Cooking, family

Wing wing… hewwo?

The Little Man made dinner tonight. Well. He had some help. The problem isn’t that he can’t cook. Rather the opposite. He’s an ambitious cook with a fair amount of training, not just from me, but taking cooking classes. He lacks the experience to know where his limits are, so he’ll bite off more than he can chew on a project. Case in point: eight pounds of chicken wings. 

During the big grocery run – I try to make only one a week, for time and budgeting purposes – I picked up chicken drumsticks as the kid said he wanted to do chicken wings, but the stores I was at didn’t have any. Nope, he said, I’m doing wings. He wouldn’t accept substitutes. So he went and bought chicken on his way home from classes, and came home with eight pounds of chicken wings. “Mama… how do you butcher chicken wings for making wings?” 

Sigh. It’s a skill he should learn. He knows how, now. At least, my way of popping a joint loose, then snipping with kitchen shears.  He’s still working on other things, like eyeballing how much oil needs to go in the fryer. Along with timing a big meal, so everything is ready at the same time. Also, prepping as much as possible before the real cooking begins!

He decided he wanted to share this meal with friends, since we try to do a midweek meal for the people who don’t cook, or who live alone and don’t have much incentive to cook just for them. I’m delighted we’re doing that for several reasons, and had no problem with the Little Man opting to cook it himself. I volunteered to make cookies for dessert. I knew I’d also be called on to help with other things, so I sat and worked on my drawing at the bench in the kitchen. “Why are you in here? You can go away.” 

“I’m here if you need me,” not looking up from the drawing tablet.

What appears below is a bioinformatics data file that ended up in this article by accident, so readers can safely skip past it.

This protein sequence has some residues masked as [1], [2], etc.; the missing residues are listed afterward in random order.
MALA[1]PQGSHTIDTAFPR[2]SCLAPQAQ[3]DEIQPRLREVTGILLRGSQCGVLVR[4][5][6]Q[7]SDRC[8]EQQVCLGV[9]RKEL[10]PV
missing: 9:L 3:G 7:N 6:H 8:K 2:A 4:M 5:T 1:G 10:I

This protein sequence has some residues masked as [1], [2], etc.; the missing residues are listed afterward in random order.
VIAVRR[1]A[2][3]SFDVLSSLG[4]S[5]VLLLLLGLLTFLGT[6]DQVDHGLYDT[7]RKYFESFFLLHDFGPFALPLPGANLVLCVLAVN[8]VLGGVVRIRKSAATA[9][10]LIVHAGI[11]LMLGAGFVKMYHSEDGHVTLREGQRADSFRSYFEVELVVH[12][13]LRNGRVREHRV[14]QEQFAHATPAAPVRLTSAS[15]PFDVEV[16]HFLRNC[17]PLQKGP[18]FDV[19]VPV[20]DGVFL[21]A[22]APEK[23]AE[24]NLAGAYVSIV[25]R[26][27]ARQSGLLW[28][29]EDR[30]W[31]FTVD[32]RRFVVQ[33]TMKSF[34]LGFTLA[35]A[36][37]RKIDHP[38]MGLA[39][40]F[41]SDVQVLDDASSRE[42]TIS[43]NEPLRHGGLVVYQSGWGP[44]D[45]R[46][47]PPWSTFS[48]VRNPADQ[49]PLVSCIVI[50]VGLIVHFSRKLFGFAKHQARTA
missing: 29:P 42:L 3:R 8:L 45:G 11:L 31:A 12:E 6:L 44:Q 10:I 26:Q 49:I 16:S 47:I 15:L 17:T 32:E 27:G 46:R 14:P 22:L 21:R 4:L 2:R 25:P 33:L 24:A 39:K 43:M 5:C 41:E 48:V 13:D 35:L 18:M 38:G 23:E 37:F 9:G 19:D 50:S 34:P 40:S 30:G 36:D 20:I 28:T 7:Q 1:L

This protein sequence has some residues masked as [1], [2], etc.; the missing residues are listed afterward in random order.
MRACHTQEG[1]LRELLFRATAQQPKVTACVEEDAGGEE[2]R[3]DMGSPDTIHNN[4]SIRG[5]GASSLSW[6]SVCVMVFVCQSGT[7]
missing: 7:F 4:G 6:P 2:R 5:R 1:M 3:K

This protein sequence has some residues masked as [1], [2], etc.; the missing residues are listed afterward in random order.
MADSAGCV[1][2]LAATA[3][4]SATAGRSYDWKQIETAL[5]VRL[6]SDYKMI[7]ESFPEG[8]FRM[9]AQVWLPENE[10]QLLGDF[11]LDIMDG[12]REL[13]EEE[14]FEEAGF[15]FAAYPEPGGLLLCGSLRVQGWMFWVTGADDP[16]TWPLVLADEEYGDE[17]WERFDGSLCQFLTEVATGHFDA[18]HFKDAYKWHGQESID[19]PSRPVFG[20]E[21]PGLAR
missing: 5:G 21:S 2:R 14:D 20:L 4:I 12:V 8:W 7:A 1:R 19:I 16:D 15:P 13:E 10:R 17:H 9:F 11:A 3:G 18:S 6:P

“Can you drain the potatoes…?” 

“Of course.” 

I did eventually manage to finish the drawing. And he managed dinner. With only a little help and some advice and cross-ventilation to get the smoke out of the house. 

The meal went off well, which is good because there was a small fire under the burner, a lot of mess, and frying chicken is, well, not a skill the Kid has mastered yet. Practice, yes? Practice. He fried up all the wings, plus the five pounds of drumsticks, and we feasted. He managed it with very little help from me, other than me taking all the side dishes off his hands to make sure they were done and on the table in a timely fashion. Also, there were leftovers, enough to send home with guests plus bags of (now frozen) wings for him to have quick and easy meals when he’s not in the mood to cook. I patted him on the shoulder at dinner, thanked him for cooking, and managed to break the entire table into laughter by following this up with a firm ‘you get to clean up after yourself!’ 

I’m happy to report that as I sit here writing this post, he is doing just that. He’s grown up, so much. Now, to teach him how to plan and execute a complex meal… Practice! we shall have people over again soon. 

6 thoughts on “Wing wing… hewwo?

  1. I can’t fry chicken. I don’t get the timing right or the oil temperature right or both. So I oven bake my chicken.

  2. All my kids learned how to cook at home, and all of them at some point thanked me, as everyone that they knew didn’t know how to cook, or do laundry, etc.Great skills for going out into the world!

  3. More important than knowing how to cook (which the Dragonette is a fair hand at as long as you like garlic) is timing so that everything is done at once. Does not help that hubby has no clue how long anything will take to cook, even if it’s something he’s cooked a million times before. It’s not uncommon for the grilled meat to sit in the oven (on proof for a little warmth) while everything else is cooked.

  4. My son discovered cooking early, and I’m grateful for it. He’s decided to follow my lead and run away to sea, at least for a few years. He’ll be working as an Ordinary Seaman, an unskilled deck hand, on a tugboat. While his lack of experience will make him unpopular early on, OS’s are expected to cook dinner for the crew, and so he’s cooking for my wife 5 nights a week while I’m away at sea, getting his practice in.

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